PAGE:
A clamp cylinder is a mechanical device which is used to get hold of a part or a work piece in an assembly line or a production line. Based on the end application, a clamp cylinder can be pneumatically operated or hydraulically operated; however, the pneumatic clamp cylinders are way more commonly applied in the assembly lines where smaller pieces of parts are involved. The clamp cylinders can be used to hold a part in place on a given surface too. To this end, several cylinders are applied at once to secure the part.
Though the clamp cylinders are used as a kind of work holding system, the pneumatic cylinder itself only serves as the power resource of the clamping mechanism. It is the jaws, jigs, or other sorts of clamping accessories attached onto the piston rod of the cylinder that perform the actual clamping motion. There are the regular clamp cylinders and the rotary clamp cylinders available.
The fundamental difference between a regular clamp cylinder and a rotary clamp cylinder lies in the movement pattern of the pistons rod. The typical movement pattern of a cylinder refers to the piston rod moving linearly along the axial axis of the cylinder. Yet, the piston rod of a rotary clamp cylinder has the ability to move linearly along the axial axis of the body while rotating at the same time. With the rotation capability, there is more versatility to the application of a rotary clamp cylinder. The rotary clamp cylinders are also known as swing clamp cylinders or swing arm clamp cylinders.
The basic components of a rotary clamp cylinder are not much different from a regular clamp cylinder. They both consist of a cylinder tube, a piston, a piston rod, and two branch pipes. These are the basic components of a pneumatic clamp cylinder. The piston is a moving part within the cylinder tube which is attached with a piston rod. When the piston is pushed by a pressurized gas, the piston rod is driven outward from the cylinder tube consequently. The branch pipes are small openings for pressurized gas to enter the cylinder tube.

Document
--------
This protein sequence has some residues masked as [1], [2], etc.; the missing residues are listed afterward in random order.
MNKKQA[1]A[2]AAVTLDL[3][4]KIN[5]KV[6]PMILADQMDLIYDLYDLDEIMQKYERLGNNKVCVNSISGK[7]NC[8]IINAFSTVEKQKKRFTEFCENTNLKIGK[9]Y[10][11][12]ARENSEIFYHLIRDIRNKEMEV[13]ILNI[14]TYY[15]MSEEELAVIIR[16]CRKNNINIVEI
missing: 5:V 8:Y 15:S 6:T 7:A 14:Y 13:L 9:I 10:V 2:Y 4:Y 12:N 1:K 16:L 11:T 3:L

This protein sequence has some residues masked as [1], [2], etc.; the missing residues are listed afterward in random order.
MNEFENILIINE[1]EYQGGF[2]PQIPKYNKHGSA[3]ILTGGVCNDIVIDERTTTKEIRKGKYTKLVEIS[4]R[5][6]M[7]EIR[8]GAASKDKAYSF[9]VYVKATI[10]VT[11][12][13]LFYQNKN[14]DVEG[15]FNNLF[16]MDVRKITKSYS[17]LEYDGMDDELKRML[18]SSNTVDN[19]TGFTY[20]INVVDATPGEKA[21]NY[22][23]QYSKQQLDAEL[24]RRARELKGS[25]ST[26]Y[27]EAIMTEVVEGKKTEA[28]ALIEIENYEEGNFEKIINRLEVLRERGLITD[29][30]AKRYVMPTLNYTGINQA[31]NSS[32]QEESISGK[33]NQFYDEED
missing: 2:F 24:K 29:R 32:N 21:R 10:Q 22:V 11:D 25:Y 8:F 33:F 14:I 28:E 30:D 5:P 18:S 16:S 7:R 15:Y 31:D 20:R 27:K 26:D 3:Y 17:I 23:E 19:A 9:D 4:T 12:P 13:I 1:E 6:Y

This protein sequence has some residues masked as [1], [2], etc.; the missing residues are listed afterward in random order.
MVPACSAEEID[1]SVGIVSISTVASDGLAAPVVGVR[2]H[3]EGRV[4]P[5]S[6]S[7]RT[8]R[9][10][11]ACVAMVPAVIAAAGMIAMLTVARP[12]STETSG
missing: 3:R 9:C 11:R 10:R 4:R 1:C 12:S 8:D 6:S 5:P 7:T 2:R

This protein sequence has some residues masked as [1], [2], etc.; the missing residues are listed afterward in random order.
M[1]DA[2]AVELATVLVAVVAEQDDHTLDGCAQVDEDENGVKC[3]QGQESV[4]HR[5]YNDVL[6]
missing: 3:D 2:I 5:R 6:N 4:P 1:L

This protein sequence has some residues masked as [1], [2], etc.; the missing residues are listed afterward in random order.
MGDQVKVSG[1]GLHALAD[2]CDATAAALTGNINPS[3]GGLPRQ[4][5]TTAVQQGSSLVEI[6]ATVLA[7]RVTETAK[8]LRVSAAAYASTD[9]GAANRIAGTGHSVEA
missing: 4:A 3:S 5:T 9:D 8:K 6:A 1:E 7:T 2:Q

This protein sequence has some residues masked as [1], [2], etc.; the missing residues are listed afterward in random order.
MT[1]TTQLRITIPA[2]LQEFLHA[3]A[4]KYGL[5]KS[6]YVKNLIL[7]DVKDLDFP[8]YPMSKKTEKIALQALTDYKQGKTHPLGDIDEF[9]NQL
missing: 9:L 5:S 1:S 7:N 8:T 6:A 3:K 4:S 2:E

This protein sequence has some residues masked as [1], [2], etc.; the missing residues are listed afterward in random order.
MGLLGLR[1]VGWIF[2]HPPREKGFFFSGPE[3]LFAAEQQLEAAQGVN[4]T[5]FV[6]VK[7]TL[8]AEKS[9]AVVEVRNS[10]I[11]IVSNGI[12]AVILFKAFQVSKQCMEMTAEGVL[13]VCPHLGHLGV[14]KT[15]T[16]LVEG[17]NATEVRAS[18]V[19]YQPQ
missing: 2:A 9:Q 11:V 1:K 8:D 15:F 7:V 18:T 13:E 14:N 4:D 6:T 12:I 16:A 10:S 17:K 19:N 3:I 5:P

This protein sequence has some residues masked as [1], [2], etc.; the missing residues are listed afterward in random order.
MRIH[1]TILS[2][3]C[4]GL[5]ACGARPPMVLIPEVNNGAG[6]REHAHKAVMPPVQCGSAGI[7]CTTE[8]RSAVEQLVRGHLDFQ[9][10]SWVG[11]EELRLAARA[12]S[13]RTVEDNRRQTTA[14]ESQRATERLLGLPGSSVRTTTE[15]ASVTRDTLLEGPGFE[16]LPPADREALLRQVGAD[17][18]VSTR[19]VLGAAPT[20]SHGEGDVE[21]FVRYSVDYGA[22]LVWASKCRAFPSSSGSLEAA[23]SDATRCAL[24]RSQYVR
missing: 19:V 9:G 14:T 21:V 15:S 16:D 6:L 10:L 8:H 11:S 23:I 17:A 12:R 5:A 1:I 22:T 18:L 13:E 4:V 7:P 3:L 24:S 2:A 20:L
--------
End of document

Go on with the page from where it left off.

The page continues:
The cylinder tube is the body of a clamp cylinder which contains all the major components and other accessories such as seals, caps, rings, and nuts. There are two branch pipes on two ends of the cylinder respectively. They serve as the ports for pressurized gas to enter and exit the cylinder tube. When the gas enters the cylinder on the sealed end, it forces the piston as well as the rod out of the cylinder; when the gas enters on the other end, the piston is forced back to its previous position. The movement of the piston controlled by the gas flow entering from two different ports is called double-acting, and the cylinders that apply this mechanism are called the double-acting cylinders.
Different cylinder manufacturers may apply different approaches to achieve the rotational movement of the piston rod inside a rotary clamp cylinder; that being said, one of the most commonly applied approaches is the vane. A vane is also called a single vane; it is a piece of accessory that attaches to the piston. When the pressurized gas enters the cylinder tube, the vane is pushed and forced to drive the piston rotate as it travels inside the cylinder.
Rotary clamp cylinders have a swing arm attached to the piston rod. The swing arms are sometimes called swing clamps, which are used to hold a part or a component in place on a given surface. Normally, the swing arm can rotate clockwise to the right or counter clockwise to the left at 90 degrees. Therefore, when the swing arm unclamps a part, it swings aside and the part can be removed easily.
In most cases, multiple rotary clamp cylinders are applied at the same time as a set to hold a part in place. For example, 4 rotary clamp cylinders can be fixed at the 4 corners of a surface to hold a sheet material or machinery in between. When the part is positioned, the 4 swing clamps rotate to secure the sheet material or to clamp the machinery on its flange. The secured part can be unclamped by simply swinging the clamps aside.
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